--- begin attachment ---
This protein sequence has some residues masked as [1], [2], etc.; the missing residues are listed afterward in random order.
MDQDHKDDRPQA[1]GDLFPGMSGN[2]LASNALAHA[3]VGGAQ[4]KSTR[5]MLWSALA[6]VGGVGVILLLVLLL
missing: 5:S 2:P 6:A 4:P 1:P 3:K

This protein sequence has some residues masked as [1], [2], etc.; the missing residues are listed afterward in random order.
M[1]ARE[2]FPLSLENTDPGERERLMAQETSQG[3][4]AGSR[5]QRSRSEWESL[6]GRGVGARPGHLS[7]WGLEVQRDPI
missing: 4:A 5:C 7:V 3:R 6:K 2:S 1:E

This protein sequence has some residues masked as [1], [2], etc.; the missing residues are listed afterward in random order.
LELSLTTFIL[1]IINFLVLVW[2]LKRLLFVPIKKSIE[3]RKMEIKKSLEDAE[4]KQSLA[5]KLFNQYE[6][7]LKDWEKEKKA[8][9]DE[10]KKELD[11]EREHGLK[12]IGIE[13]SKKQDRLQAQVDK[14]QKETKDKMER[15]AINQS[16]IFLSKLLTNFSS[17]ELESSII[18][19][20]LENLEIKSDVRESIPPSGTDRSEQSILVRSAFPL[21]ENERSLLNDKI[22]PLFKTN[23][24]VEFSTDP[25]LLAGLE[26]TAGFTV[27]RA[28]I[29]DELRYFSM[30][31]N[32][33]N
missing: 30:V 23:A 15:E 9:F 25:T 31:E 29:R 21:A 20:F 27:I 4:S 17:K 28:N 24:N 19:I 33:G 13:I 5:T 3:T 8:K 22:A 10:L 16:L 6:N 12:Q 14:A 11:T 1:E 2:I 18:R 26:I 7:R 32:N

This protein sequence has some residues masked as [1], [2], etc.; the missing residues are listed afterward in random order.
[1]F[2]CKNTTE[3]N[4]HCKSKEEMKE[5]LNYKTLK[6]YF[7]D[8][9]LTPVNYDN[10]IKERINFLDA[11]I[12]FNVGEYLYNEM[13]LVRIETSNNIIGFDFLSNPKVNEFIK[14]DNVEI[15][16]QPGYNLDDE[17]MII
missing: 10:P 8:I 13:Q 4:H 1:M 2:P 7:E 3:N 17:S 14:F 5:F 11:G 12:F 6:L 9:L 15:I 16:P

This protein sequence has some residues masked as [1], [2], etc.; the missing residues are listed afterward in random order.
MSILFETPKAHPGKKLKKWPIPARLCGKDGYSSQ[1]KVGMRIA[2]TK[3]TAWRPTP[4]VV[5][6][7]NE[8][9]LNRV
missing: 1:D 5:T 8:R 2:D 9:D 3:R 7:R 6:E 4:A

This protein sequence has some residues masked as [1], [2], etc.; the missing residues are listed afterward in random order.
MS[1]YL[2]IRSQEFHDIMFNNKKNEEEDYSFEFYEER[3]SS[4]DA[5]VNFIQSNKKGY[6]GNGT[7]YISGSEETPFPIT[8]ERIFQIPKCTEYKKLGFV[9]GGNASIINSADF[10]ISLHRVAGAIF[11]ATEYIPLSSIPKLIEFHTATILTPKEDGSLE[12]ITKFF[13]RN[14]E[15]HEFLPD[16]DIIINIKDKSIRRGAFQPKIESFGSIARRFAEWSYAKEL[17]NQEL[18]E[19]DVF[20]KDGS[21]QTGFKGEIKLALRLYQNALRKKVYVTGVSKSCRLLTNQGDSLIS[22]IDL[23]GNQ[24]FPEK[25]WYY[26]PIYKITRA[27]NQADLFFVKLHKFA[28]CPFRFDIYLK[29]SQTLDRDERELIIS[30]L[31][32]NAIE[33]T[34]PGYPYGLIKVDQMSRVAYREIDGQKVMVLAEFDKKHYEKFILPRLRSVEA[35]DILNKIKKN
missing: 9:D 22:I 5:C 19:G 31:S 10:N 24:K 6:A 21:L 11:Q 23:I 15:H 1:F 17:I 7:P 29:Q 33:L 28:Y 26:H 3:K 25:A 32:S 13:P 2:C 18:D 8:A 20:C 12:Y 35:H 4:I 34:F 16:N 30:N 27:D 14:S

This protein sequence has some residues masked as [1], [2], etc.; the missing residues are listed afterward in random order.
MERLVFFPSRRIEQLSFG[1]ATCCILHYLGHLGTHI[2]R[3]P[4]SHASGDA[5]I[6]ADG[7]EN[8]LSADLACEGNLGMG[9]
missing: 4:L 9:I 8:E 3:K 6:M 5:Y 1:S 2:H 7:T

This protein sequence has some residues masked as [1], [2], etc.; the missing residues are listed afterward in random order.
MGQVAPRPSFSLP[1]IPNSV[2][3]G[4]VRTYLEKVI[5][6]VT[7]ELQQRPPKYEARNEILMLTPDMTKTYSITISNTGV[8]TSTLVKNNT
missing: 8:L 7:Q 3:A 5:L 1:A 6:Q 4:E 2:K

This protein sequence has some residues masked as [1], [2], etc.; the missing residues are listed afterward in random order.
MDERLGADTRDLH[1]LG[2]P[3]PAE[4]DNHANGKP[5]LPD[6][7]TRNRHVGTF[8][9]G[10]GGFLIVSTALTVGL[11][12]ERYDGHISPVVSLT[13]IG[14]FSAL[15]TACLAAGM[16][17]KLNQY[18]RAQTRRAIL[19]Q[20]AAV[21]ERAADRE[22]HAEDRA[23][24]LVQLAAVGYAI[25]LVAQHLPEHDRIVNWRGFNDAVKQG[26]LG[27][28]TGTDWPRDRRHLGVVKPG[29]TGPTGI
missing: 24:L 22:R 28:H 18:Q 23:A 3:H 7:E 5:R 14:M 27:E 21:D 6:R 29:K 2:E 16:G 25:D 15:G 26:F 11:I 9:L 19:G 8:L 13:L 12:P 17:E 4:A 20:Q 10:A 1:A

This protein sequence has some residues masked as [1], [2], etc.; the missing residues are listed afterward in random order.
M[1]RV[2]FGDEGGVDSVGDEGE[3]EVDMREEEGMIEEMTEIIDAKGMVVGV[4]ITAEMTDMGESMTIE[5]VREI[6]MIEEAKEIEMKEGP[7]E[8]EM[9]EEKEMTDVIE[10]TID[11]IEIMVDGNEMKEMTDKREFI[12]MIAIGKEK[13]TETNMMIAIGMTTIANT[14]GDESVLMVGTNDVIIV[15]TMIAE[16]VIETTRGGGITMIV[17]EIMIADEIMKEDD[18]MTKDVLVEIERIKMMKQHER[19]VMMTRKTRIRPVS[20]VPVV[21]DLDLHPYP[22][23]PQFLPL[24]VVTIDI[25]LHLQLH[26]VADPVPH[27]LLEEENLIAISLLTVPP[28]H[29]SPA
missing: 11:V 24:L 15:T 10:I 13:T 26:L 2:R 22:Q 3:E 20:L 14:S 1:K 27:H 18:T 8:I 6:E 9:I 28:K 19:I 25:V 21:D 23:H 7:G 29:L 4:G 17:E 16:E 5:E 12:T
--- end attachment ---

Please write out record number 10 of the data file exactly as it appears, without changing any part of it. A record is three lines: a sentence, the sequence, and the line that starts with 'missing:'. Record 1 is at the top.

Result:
This protein sequence has some residues masked as [1], [2], etc.; the missing residues are listed afterward in random order.
M[1]RV[2]FGDEGGVDSVGDEGE[3]EVDMREEEGMIEEMTEIIDAKGMVVGV[4]ITAEMTDMGESMTIE[5]VREI[6]MIEEAKEIEMKEGP[7]E[8]EM[9]EEKEMTDVIE[10]TID[11]IEIMVDGNEMKEMTDKREFI[12]MIAIGKEK[13]TETNMMIAIGMTTIANT[14]GDESVLMVGTNDVIIV[15]TMIAE[16]VIETTRGGGITMIV[17]EIMIADEIMKEDD[18]MTKDVLVEIERIKMMKQHER[19]VMMTRKTRIRPVS[20]VPVV[21]DLDLHPYP[22][23]PQFLPL[24]VVTIDI[25]LHLQLH[26]VADPVPH[27]LLEEENLIAISLLTVPP[28]H[29]SPA
missing: 11:V 24:L 15:T 10:I 13:T 26:L 2:R 22:Q 3:E 20:L 14:S 1:K 27:H 18:T 8:I 6:E 9:I 28:K 19:I 25:V 21:D 23:H 7:G 29:L 4:G 17:E 16:E 5:E 12:T